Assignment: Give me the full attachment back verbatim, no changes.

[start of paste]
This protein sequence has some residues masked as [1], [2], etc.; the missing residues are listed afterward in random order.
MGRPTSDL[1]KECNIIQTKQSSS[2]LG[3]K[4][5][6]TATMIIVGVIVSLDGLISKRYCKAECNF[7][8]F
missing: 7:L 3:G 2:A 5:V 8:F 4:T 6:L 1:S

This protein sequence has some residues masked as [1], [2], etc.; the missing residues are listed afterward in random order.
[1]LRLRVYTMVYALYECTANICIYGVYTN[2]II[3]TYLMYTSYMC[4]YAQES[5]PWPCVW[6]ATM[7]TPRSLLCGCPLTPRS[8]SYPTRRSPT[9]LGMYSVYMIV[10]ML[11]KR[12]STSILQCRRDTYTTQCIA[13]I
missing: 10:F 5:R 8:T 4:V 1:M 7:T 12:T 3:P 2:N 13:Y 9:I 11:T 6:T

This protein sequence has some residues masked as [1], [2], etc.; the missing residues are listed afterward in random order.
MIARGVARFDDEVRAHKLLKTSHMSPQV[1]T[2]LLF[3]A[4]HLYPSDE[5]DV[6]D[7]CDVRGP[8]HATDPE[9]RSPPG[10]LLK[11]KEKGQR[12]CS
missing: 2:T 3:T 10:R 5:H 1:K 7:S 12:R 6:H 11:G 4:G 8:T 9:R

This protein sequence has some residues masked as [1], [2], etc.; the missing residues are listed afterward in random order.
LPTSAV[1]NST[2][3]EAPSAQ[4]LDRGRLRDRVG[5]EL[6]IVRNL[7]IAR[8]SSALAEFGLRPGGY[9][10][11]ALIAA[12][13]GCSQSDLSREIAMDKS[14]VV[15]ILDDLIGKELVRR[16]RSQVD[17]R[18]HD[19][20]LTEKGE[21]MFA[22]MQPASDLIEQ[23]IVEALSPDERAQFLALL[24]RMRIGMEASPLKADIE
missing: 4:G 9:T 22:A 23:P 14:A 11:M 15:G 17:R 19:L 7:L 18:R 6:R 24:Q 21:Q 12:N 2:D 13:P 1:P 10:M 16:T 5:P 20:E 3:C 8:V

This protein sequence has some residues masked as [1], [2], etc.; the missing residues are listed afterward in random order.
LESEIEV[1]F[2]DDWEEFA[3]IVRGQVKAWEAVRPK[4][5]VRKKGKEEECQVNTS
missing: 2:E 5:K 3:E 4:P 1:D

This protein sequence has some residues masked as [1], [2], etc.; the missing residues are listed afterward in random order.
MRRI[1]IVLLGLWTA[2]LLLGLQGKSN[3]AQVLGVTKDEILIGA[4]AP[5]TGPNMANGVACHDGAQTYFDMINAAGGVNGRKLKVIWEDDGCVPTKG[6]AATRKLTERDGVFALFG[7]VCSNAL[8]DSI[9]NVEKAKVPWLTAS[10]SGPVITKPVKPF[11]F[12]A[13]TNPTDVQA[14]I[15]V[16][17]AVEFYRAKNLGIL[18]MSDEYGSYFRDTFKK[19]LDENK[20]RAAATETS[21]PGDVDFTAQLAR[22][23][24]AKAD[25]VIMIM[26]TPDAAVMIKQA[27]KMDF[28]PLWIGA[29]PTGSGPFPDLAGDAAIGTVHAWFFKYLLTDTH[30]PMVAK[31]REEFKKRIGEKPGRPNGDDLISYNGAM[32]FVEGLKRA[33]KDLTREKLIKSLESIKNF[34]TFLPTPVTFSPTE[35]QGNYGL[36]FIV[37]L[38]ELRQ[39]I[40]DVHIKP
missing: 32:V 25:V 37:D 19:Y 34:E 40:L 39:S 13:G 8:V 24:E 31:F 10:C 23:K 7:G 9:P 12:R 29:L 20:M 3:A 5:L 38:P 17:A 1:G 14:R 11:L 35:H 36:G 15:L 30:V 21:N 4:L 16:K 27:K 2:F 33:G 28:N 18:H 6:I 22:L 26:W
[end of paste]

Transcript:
This protein sequence has some residues masked as [1], [2], etc.; the missing residues are listed afterward in random order.
MGRPTSDL[1]KECNIIQTKQSSS[2]LG[3]K[4][5][6]TATMIIVGVIVSLDGLISKRYCKAECNF[7][8]F
missing: 7:L 3:G 2:A 5:V 8:F 4:T 6:L 1:S

This protein sequence has some residues masked as [1], [2], etc.; the missing residues are listed afterward in random order.
[1]LRLRVYTMVYALYECTANICIYGVYTN[2]II[3]TYLMYTSYMC[4]YAQES[5]PWPCVW[6]ATM[7]TPRSLLCGCPLTPRS[8]SYPTRRSPT[9]LGMYSVYMIV[10]ML[11]KR[12]STSILQCRRDTYTTQCIA[13]I
missing: 10:F 5:R 8:T 4:V 1:M 7:T 12:T 3:P 2:N 13:Y 9:I 11:T 6:T

This protein sequence has some residues masked as [1], [2], etc.; the missing residues are listed afterward in random order.
MIARGVARFDDEVRAHKLLKTSHMSPQV[1]T[2]LLF[3]A[4]HLYPSDE[5]DV[6]D[7]CDVRGP[8]HATDPE[9]RSPPG[10]LLK[11]KEKGQR[12]CS
missing: 2:T 3:T 10:R 5:H 1:K 7:S 12:R 6:H 11:G 4:G 8:T 9:R

This protein sequence has some residues masked as [1], [2], etc.; the missing residues are listed afterward in random order.
LPTSAV[1]NST[2][3]EAPSAQ[4]LDRGRLRDRVG[5]EL[6]IVRNL[7]IAR[8]SSALAEFGLRPGGY[9][10][11]ALIAA[12][13]GCSQSDLSREIAMDKS[14]VV[15]ILDDLIGKELVRR[16]RSQVD[17]R[18]HD[19][20]LTEKGE[21]MFA[22]MQPASDLIEQ[23]IVEALSPDERAQFLALL[24]RMRIGMEASPLKADIE
missing: 4:G 9:T 22:A 23:P 14:A 11:M 15:G 17:R 19:L 7:L 18:R 6:R 24:Q 21:Q 12:N 2:D 13:P 1:P 10:M 16:T 5:P 20:E 3:C 8:V

This protein sequence has some residues masked as [1], [2], etc.; the missing residues are listed afterward in random order.
LESEIEV[1]F[2]DDWEEFA[3]IVRGQVKAWEAVRPK[4][5]VRKKGKEEECQVNTS
missing: 2:E 5:K 3:E 4:P 1:D

This protein sequence has some residues masked as [1], [2], etc.; the missing residues are listed afterward in random order.
MRRI[1]IVLLGLWTA[2]LLLGLQGKSN[3]AQVLGVTKDEILIGA[4]AP[5]TGPNMANGVACHDGAQTYFDMINAAGGVNGRKLKVIWEDDGCVPTKG[6]AATRKLTERDGVFALFG[7]VCSNAL[8]DSI[9]NVEKAKVPWLTAS[10]SGPVITKPVKPF[11]F[12]A[13]TNPTDVQA[14]I[15]V[16][17]AVEFYRAKNLGIL[18]MSDEYGSYFRDTFKK[19]LDENK[20]RAAATETS[21]PGDVDFTAQLAR[22][23][24]AKAD[25]VIMIM[26]TPDAAVMIKQA[27]KMDF[28]PLWIGA[29]PTGSGPFPDLAGDAAIGTVHAWFFKYLLTDTH[30]PMVAK[31]REEFKKRIGEKPGRPNGDDLISYNGAM[32]FVEGLKRA[33]KDLTREKLIKSLESIKNF[34]TFLPTPVTFSPTE[35]QGNYGL[36]FIV[37]L[38]ELRQ[39]I[40]DVHIKP
missing: 32:V 25:V 37:D 19:Y 34:E 40:L 39:S 13:G 8:V 24:E 31:F 10:C 23:K 7:G 9:P 12:R 29:L 20:M 3:A 5:L 38:P 17:A 1:G 14:R 11:L 35:H 36:G 15:L 30:V 21:N 4:L 16:K 27:K 2:F 33:G 28:N 18:H 6:I 22:L 26:W